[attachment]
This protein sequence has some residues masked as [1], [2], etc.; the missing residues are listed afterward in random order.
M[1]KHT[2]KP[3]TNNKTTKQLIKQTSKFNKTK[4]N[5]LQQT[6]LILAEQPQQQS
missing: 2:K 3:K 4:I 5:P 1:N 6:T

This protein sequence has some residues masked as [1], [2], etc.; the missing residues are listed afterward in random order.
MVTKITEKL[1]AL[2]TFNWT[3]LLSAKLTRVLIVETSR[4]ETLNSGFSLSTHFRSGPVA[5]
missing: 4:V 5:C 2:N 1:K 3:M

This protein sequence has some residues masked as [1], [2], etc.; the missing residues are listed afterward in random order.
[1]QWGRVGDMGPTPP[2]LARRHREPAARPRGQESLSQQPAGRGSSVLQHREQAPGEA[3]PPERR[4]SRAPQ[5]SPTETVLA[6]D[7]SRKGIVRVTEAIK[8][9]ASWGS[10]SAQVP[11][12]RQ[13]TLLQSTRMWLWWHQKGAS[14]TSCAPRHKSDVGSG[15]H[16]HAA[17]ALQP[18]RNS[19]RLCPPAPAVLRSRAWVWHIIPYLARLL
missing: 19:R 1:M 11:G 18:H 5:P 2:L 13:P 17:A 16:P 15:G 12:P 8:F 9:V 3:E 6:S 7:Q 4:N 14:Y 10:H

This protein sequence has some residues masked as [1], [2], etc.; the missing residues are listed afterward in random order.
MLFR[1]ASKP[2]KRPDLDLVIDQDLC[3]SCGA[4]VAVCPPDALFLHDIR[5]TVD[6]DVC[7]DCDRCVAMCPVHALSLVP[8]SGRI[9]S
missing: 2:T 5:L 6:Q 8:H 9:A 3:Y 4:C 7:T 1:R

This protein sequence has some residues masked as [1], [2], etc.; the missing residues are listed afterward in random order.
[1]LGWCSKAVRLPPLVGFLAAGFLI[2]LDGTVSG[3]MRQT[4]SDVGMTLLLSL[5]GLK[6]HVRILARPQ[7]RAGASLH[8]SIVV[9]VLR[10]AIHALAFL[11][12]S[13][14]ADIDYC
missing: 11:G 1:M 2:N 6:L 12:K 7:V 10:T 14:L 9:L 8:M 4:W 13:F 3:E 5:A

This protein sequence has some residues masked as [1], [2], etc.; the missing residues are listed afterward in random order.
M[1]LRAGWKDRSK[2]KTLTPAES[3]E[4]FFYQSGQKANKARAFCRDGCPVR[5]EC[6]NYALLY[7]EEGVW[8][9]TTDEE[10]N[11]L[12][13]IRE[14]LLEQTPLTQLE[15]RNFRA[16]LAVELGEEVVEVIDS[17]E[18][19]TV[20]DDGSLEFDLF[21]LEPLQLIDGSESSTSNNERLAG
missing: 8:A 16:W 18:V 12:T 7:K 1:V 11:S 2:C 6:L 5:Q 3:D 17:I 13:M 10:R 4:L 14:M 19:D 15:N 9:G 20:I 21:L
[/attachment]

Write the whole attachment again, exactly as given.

This protein sequence has some residues masked as [1], [2], etc.; the missing residues are listed afterward in random order.
M[1]KHT[2]KP[3]TNNKTTKQLIKQTSKFNKTK[4]N[5]LQQT[6]LILAEQPQQQS
missing: 2:K 3:K 4:I 5:P 1:N 6:T

This protein sequence has some residues masked as [1], [2], etc.; the missing residues are listed afterward in random order.
MVTKITEKL[1]AL[2]TFNWT[3]LLSAKLTRVLIVETSR[4]ETLNSGFSLSTHFRSGPVA[5]
missing: 4:V 5:C 2:N 1:K 3:M

This protein sequence has some residues masked as [1], [2], etc.; the missing residues are listed afterward in random order.
[1]QWGRVGDMGPTPP[2]LARRHREPAARPRGQESLSQQPAGRGSSVLQHREQAPGEA[3]PPERR[4]SRAPQ[5]SPTETVLA[6]D[7]SRKGIVRVTEAIK[8][9]ASWGS[10]SAQVP[11][12]RQ[13]TLLQSTRMWLWWHQKGAS[14]TSCAPRHKSDVGSG[15]H[16]HAA[17]ALQP[18]RNS[19]RLCPPAPAVLRSRAWVWHIIPYLARLL
missing: 19:R 1:M 11:G 18:H 5:P 2:L 13:P 17:A 16:P 15:G 12:P 8:F 9:V 3:E 6:S 7:Q 4:N 14:Y 10:H

This protein sequence has some residues masked as [1], [2], etc.; the missing residues are listed afterward in random order.
MLFR[1]ASKP[2]KRPDLDLVIDQDLC[3]SCGA[4]VAVCPPDALFLHDIR[5]TVD[6]DVC[7]DCDRCVAMCPVHALSLVP[8]SGRI[9]S
missing: 2:T 5:L 6:Q 8:H 9:A 3:Y 4:C 7:T 1:R

This protein sequence has some residues masked as [1], [2], etc.; the missing residues are listed afterward in random order.
[1]LGWCSKAVRLPPLVGFLAAGFLI[2]LDGTVSG[3]MRQT[4]SDVGMTLLLSL[5]GLK[6]HVRILARPQ[7]RAGASLH[8]SIVV[9]VLR[10]AIHALAFL[11][12]S[13][14]ADIDYC
missing: 11:G 1:M 2:N 6:L 12:K 7:V 10:T 14:L 9:L 8:M 4:W 13:F 3:E 5:A

This protein sequence has some residues masked as [1], [2], etc.; the missing residues are listed afterward in random order.
M[1]LRAGWKDRSK[2]KTLTPAES[3]E[4]FFYQSGQKANKARAFCRDGCPVR[5]EC[6]NYALLY[7]EEGVW[8][9]TTDEE[10]N[11]L[12][13]IRE[14]LLEQTPLTQLE[15]RNFRA[16]LAVELGEEVVEVIDS[17]E[18][19]TV[20]DDGSLEFDLF[21]LEPLQLIDGSESSTSNNERLAG
missing: 8:A 16:W 18:V 12:T 7:K 1:V 11:S 2:C 6:L 5:Q 3:D 17:I 13:M 10:R 4:L 14:M 19:D 15:N 9:G 20:I 21:L